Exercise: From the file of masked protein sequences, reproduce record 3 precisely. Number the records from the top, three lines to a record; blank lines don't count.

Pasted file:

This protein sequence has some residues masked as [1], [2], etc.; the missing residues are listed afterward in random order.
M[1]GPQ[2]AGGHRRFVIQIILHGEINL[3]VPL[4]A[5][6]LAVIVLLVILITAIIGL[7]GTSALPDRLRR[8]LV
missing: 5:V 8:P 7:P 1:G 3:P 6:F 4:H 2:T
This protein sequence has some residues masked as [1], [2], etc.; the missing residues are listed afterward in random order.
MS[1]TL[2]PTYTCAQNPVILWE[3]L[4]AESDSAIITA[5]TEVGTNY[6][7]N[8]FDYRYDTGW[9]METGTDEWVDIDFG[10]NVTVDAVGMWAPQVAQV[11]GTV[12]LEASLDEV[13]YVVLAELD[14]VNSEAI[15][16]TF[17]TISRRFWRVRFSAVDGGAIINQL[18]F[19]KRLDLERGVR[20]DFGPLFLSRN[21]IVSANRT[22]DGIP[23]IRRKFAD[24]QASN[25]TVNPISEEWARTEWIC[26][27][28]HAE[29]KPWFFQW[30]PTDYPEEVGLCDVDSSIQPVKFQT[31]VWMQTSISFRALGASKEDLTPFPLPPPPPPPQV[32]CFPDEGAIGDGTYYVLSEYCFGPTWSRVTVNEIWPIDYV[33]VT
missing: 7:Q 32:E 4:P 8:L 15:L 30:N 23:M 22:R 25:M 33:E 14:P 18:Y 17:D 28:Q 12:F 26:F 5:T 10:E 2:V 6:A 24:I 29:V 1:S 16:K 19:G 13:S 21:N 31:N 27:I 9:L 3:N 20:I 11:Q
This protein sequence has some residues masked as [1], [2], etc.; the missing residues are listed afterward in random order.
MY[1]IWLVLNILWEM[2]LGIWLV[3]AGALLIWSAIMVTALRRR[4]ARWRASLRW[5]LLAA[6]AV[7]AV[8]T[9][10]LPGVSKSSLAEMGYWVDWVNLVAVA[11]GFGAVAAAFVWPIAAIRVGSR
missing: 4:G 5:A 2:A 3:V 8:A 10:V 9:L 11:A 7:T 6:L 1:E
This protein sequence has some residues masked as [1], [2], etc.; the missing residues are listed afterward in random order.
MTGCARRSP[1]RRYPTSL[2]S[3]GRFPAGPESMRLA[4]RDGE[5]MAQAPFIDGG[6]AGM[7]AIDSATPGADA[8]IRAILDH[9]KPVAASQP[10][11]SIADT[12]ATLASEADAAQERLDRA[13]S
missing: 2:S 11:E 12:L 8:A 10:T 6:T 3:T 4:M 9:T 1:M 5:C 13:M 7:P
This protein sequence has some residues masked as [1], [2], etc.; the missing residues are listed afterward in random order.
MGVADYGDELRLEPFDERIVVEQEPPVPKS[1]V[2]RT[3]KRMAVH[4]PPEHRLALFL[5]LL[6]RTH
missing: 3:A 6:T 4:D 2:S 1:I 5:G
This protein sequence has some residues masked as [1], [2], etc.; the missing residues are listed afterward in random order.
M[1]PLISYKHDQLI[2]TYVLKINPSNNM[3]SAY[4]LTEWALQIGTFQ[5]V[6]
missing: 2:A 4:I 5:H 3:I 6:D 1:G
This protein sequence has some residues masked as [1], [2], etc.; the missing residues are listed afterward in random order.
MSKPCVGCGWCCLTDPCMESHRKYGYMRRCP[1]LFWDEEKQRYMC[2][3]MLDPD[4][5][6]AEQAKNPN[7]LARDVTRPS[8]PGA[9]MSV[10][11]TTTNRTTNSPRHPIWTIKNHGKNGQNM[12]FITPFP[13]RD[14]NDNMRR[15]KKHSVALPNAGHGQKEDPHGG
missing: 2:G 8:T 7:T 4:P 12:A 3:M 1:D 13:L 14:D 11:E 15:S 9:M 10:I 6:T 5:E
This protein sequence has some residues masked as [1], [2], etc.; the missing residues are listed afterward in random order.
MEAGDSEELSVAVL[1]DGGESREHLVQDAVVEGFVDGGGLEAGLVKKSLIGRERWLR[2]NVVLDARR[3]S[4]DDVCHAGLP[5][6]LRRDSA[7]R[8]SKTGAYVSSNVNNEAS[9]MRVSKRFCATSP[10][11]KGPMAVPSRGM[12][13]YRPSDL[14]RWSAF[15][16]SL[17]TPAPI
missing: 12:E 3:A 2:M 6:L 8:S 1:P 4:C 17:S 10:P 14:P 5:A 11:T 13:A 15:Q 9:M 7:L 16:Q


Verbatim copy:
This protein sequence has some residues masked as [1], [2], etc.; the missing residues are listed afterward in random order.
MY[1]IWLVLNILWEM[2]LGIWLV[3]AGALLIWSAIMVTALRRR[4]ARWRASLRW[5]LLAA[6]AV[7]AV[8]T[9][10]LPGVSKSSLAEMGYWVDWVNLVAVA[11]GFGAVAAAFVWPIAAIRVGSR
missing: 4:G 5:A 2:A 3:V 8:A 10:V 9:L 11:A 7:T 6:L 1:E